September 16, 2008

City prosecutors, police create cases

Although a series of Baltimore search warrants and arrests last week resulted in federal charges for drug dealing and firearms violations ("Raids yield arrests, heroin," Sept. 12), the investigations that led to those cases were conducted in large part by local prosecutors and police.

In many proactive investigations that result in federal drug and gun charges, Baltimore State's Attorney Patricia C. Jessamy and her assistant state's attorneys work with Baltimore Police Commissioner Frederick H. Bealefeld III and his police officers to obtain evidence through wiretaps and search warrants and pursue other investigative leads.

Decisions about which Baltimore criminals to consider for investigation and prosecution under the Violent Repeat Offenders program are made jointly by the Baltimore EXILE program's partner agencies, based primarily on intelligence gathered by local prosecutors and police about the criminals most responsible for violent crime on the streets of Baltimore.

EXILE is a cooperative program that has been successful in reducing violent crime in Baltimore because local, state and federal law enforcement officials are working together.

Local prosecutors and police continue to bear responsibility for investigating many of the cases and prosecuting most of them, and they deserve full credit for the results.

Rod J. Rosenstein, Baltimore

The writer is U.S. attorney for Maryland.

Subsidy for airline wastes state funds

It amazes me how the Maryland Board of Public Works can easily approve a subsidy of up to $5.5 million per year to British Airways to ensure that it maintains several flights a week from Baltimore to London even as the state has not taken action to compete adequately with other states with tax incentives to save our film industry ("Md. OKs subsidy to keep British Airways at BWI," Sept. 11).

We all should be outraged that our taxes are being used to finance a foreign corporation for purposes of prestige as we neglect supporting thousands of union jobs in our own film industry.

It has been demonstrated by dozens of other financially strapped states, including Louisiana, Michigan, Pennsylvania and Connecticut, that substantial tax incentives for film produce a much larger revenue return as they help keep middle-class union workers employed and bring much-needed business activity to small businesses. These workers and businesses then pay substantial taxes to the state on their earnings.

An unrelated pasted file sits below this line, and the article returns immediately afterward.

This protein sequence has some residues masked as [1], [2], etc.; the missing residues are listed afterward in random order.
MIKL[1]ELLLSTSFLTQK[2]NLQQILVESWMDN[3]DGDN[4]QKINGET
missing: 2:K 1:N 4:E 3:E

It is simple math.

It's also called governing for the people.

Michael Styer, Towson

The writer is a former director of the Maryland Film Office.

In these tough economic times for all of us, and especially for our state government, I must say that we shouldn't be paying a subsidy to British Airways.

If the airline can't make money at Baltimore-Washington International Thurgood Marshall Airport, then let it go.

I have flown British Airways a couple of times and enjoyed it. But as the saying goes, "It's not personal, it's business." And it's time for the government at all levels to stop this corporate welfare.

Gary Trout, Ellicott City

Students, parents key to success of schools

The Baltimore Sun's article "Overhaul for schools" (Sept. 12) reports that "Maryland educational officials are pushing failing schools to replace their principals and teaching staffs" as a result of low test scores at some schools. But I think this article, and most of what I read on this subject in the media, misses the most important aspect of this problem.

While there can be no doubt that motivated teachers, enlightened principals and appropriate and abundant resources contribute to successful education, they contribute relatively little to the quest for successful students.

The one thing everyone seems to leave out of this formula is the student (and, by extension, the parent).

A school is but a building. The "school" does not fail a test; rather, it is the students in that school who fail the test.

And when those students are part of a culture of academic excellence that their parents support, the test results reflect this fact.

K. Gary Ambridge, Bel Air

The writer is a retired teacher in the Baltimore public schools.

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